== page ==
And How To Overcome It?
Trauma has many forms and isn’t limited to direct physical harm or disaster. Abandonment can be an incredibly traumatic experience, especially in children who are still developing their worldview, understanding relationships, and formulating their ideas of self-worth and confidence. Abandonment trauma can influence how an individual approaches any of these topics for the rest of their lives, and addressing this kind of trauma is paramount for reframing the way an individual sees the world around them.
Abandonment issues and post-traumatic stress disorder of abandonment (abandonment PTSD) can influence every other aspect of an individual’s life. Understanding the signs and what can be done to make the first step towards overcoming this kind of trauma is crucial to building a healthy outlook on one’s future.
What Is Abandonment Trauma?
Also known as abandonment syndrome, is a mental health disorder that manifests as a kind of
anxiety that comes with experiencing feelings of physical or emotional abandonment or neglect. For some, this can mean the absence of a parental figure from a young age, leaving an individual to feel as if they have to fend for themselves before they would otherwise be biologically prepared to do so.
Others may experience it due to emotional abandonment, where a parental figure may be physically present throughout one’s childhood but still does not play an emotionally supportive role, either by ignoring one’s emotional needs or outright denying them.
These feelings can compound into entirely traumatic experiences, where one’s abandonment trauma leaves them feeling isolated, as well as fearful of the world itself or of others. Getting into intimate relationships of any kind can be challenging as one’s fear of being left alone or abandoned again can be prevalent throughout all of one’s interpersonal interactions.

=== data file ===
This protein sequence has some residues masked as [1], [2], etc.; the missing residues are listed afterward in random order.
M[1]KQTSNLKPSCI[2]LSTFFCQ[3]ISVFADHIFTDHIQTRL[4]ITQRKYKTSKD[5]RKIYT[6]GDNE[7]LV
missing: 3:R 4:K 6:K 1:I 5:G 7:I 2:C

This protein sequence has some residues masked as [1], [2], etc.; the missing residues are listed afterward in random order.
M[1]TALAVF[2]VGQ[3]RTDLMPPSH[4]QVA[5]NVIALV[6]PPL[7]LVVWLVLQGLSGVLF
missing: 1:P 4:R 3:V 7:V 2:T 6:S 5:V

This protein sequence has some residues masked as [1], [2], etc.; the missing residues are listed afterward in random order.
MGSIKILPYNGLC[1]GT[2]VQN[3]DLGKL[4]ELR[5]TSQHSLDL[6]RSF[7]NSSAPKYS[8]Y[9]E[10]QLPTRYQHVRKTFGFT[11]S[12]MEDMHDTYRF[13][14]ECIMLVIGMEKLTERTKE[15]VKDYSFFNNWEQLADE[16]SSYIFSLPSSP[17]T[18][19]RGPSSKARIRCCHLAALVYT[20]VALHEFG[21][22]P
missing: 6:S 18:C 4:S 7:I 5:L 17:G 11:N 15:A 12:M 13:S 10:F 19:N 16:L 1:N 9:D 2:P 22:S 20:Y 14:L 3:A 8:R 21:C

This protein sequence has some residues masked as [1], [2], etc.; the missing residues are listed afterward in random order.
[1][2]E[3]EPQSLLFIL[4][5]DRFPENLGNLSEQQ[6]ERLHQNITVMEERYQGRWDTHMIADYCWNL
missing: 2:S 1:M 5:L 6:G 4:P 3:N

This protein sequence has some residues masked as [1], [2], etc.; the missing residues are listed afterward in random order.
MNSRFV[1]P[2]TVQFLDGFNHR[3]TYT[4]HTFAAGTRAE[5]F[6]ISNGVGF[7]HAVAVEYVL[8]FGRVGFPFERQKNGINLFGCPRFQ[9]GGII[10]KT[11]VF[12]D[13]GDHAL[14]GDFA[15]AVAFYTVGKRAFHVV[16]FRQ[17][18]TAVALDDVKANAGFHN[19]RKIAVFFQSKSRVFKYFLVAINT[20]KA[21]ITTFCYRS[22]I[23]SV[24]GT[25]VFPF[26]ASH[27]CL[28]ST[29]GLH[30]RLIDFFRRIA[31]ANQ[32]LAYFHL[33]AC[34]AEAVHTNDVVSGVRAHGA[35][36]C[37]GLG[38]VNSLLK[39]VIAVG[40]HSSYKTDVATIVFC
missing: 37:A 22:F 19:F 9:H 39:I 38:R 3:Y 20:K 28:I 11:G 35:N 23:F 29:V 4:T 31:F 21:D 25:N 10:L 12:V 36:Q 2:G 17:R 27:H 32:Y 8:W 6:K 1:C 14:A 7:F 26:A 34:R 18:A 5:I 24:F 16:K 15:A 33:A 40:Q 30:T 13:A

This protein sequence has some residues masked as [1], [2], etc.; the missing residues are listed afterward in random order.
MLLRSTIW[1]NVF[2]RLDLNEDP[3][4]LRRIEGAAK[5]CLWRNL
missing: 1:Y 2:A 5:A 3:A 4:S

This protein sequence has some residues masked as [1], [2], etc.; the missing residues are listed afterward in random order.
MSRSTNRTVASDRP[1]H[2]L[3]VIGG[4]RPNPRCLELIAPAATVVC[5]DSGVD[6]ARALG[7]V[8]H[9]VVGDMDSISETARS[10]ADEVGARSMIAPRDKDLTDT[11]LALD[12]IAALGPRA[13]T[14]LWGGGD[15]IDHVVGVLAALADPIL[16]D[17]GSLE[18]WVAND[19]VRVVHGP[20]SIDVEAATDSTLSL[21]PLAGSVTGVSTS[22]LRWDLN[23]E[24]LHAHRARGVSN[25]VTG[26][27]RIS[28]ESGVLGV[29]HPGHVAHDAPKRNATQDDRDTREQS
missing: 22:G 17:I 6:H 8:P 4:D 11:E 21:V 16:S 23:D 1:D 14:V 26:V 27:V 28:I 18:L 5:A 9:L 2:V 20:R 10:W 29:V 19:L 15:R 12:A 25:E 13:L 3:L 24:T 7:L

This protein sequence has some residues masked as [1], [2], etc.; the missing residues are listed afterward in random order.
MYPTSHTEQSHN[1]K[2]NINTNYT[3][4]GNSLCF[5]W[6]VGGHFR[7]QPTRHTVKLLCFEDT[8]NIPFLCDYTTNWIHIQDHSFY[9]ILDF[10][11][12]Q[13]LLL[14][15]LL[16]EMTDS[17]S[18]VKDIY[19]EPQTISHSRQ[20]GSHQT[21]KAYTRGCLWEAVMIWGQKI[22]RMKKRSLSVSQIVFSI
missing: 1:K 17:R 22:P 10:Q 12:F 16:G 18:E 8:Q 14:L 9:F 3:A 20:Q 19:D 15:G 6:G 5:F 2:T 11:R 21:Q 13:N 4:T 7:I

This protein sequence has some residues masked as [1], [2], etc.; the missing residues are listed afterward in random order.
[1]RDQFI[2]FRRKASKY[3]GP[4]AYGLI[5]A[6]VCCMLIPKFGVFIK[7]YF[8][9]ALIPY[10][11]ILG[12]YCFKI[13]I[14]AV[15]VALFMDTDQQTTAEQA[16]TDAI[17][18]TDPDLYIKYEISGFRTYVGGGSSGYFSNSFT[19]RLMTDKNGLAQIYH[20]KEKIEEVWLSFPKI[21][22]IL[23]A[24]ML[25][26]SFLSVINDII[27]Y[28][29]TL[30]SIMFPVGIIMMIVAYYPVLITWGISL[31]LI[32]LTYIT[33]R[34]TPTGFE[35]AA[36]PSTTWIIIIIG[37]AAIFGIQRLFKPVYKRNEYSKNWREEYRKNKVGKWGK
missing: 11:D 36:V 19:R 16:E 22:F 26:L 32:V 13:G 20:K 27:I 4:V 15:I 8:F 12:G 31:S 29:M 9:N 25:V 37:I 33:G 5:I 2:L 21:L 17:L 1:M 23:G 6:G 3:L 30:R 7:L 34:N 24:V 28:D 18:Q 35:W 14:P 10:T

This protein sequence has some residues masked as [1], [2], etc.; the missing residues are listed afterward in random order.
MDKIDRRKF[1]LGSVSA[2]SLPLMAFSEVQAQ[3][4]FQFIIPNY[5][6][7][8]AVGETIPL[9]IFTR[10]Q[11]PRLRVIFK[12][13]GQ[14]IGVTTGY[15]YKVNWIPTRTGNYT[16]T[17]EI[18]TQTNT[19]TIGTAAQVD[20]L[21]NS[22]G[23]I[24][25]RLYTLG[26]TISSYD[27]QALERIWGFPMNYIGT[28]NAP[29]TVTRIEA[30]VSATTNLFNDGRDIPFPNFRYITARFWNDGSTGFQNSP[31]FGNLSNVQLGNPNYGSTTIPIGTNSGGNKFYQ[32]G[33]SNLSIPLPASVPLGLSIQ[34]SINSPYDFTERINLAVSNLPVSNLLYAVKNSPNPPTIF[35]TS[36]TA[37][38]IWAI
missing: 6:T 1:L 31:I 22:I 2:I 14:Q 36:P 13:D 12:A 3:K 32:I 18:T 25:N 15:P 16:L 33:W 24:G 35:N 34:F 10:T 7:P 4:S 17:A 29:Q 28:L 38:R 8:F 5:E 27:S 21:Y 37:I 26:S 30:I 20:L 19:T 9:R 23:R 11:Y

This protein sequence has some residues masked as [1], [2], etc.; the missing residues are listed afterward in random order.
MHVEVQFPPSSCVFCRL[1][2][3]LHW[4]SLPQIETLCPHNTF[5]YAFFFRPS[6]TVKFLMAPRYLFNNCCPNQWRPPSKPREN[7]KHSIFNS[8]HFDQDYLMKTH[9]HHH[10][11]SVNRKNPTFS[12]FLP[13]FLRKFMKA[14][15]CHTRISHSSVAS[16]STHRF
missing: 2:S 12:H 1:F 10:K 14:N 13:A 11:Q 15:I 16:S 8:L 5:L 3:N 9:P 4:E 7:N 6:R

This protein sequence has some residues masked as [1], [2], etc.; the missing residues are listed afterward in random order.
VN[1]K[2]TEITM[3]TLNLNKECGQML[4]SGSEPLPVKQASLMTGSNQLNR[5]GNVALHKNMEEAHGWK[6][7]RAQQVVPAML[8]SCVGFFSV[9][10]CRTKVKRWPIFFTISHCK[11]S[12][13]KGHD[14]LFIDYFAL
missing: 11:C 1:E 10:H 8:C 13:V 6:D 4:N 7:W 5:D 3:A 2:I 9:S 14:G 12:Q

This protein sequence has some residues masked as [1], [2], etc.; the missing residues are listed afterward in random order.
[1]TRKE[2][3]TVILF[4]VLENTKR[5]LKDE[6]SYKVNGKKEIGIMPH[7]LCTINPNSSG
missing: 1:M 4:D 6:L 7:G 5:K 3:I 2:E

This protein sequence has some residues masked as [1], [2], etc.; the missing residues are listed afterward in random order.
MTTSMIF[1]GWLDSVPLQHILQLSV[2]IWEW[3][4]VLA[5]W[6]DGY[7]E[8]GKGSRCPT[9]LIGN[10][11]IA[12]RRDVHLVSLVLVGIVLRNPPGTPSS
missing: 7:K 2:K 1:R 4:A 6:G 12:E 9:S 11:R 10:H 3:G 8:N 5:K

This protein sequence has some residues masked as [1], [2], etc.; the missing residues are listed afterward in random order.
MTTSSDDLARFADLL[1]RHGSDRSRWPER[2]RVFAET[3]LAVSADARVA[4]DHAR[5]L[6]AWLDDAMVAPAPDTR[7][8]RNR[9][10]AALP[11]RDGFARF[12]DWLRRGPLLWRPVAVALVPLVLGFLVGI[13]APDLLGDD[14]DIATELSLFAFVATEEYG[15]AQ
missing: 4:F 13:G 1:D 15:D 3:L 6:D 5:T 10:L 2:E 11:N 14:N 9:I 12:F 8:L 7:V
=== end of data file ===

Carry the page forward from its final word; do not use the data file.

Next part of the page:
It can also occur even if there is genuine care from parent to child during their developmental years. Going through a divorce or experiencing the death of a parent can also create PTSD of abandonment, even unintentionally. For a developing child, the feelings of loneliness and uncertainty of how their physical, psychological, and emotional needs will be met daily can all develop into a kind of abandonment trauma.
The Development of Abandonment Trauma
Abandonment isn’t necessarily tied to a single traumatic event. There doesn’t need to be a sudden tragedy involved, such as the loss of a parent, to develop abandonment trauma. For some, abandonment syndrome can slowly develop over the years and still have disastrous effects on one’s worldview. New parents may be genuinely excited to care for their newborn child. However, throughout a child’s developmental years, if both parents see a drastic increase in their work hours and the child is left without a caregiver, feelings of abandonment can still manifest.
Even those who consistently try to create meaningful relationships may build these feelings as the relationship deteriorates over time. Feelings of abandonment due to failed romantic relationships or the loss of close friendships can have a similar effect on an individual’s mental state, with each relationship further reinforcing feelings of abandonment and compounding into genuinely traumatic experiences.
Signs of Abandonment PTSD
Several symptoms can indicate the presence of abandonment trauma. Most commonly, abandonment depression and abandonment anxiety can dictate one’s feelings and actions through everyday life. However, there are several other signs to look for:
Inability to trust others
Feeling obliged to be a “people pleaser”
Expressions of self-detriment
Prevalence of co-dependent relationships
Insecurity in established relationships
Overly controlling demeanor
Unwillingness to leave unhealthy relationships
Inability to confide personal information
Development of eating disorders
Abandonment PTSD can also lead to more serious mental health disorders, including borderline personality disorder (BPD) in some cases. However, it is common that those suffering from abandonment trauma will find themselves unable or unwilling to leave even abusive relationships out of their greater fear of feeling alone, which can then beget even further trauma. Learn even more at webmd.com
Signs of Abandonment in Children
Children may express their abandonment trauma in a few additional ways. Children suffering from abandonment PTSD may also feel extreme levels of anxiety or depression when having to attend a school or may showcase extreme “clinginess.” It is also possible that childhood trauma can affect one’s development as a whole, stunting their emotional and psychological growth.